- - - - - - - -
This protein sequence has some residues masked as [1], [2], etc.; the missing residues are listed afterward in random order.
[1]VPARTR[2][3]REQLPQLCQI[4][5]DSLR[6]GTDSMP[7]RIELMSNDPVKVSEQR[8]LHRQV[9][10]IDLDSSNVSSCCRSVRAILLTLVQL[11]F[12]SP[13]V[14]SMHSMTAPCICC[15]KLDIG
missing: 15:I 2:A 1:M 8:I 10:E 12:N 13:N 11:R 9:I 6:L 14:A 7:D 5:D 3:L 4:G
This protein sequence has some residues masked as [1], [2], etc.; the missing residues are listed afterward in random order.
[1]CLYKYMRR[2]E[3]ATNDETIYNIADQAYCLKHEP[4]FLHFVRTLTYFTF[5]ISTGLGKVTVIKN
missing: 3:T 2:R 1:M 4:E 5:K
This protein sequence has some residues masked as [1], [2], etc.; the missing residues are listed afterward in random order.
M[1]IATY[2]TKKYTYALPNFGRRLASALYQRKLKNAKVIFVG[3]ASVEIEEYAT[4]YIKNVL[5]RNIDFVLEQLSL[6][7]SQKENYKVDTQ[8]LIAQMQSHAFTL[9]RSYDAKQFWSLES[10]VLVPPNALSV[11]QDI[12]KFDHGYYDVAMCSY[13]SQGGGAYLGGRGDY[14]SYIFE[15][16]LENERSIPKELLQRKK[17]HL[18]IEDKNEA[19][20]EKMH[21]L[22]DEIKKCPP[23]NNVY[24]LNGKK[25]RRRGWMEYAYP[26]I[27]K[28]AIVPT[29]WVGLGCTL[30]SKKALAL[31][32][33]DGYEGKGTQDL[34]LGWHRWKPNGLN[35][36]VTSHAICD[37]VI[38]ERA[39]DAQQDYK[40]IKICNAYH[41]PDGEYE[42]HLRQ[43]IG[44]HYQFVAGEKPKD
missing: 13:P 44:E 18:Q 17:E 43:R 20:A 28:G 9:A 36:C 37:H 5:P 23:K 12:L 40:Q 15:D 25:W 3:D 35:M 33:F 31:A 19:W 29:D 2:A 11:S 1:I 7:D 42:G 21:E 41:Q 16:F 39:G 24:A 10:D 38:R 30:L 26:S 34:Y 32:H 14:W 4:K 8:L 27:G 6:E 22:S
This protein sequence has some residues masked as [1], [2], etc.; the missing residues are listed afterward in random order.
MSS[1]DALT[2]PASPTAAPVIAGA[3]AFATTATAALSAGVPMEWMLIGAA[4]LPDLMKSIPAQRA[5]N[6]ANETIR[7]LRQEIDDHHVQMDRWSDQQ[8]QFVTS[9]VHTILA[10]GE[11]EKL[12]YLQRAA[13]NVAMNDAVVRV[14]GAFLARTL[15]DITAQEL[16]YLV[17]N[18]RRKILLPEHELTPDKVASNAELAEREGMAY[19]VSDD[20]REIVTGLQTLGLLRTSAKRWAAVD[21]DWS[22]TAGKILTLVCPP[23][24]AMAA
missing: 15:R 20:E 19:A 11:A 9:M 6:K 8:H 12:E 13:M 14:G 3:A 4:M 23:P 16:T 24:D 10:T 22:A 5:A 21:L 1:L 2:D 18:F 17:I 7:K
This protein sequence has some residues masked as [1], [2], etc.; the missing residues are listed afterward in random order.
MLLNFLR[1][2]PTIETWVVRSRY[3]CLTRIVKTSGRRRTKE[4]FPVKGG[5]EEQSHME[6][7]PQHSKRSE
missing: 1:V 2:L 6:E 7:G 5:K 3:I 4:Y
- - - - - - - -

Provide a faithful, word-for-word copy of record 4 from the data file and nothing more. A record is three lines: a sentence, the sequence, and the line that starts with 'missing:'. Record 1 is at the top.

This protein sequence has some residues masked as [1], [2], etc.; the missing residues are listed afterward in random order.
MSS[1]DALT[2]PASPTAAPVIAGA[3]AFATTATAALSAGVPMEWMLIGAA[4]LPDLMKSIPAQRA[5]N[6]ANETIR[7]LRQEIDDHHVQMDRWSDQQ[8]QFVTS[9]VHTILA[10]GE[11]EKL[12]YLQRAA[13]NVAMNDAVVRV[14]GAFLARTL[15]DITAQEL[16]YLV[17]N[18]RRKILLPEHELTPDKVASNAELAEREGMAY[19]VSDD[20]REIVTGLQTLGLLRTSAKRWAAVD[21]DWS[22]TAGKILTLVCPP[23][24]AMAA
missing: 15:R 20:E 19:A 11:A 9:M 6:K 8:H 12:E 13:M 14:G 3:A 4:M 23:P 16:T 24:D 10:T 22:A 5:A 21:L 1:L 2:D 18:F 17:I 7:K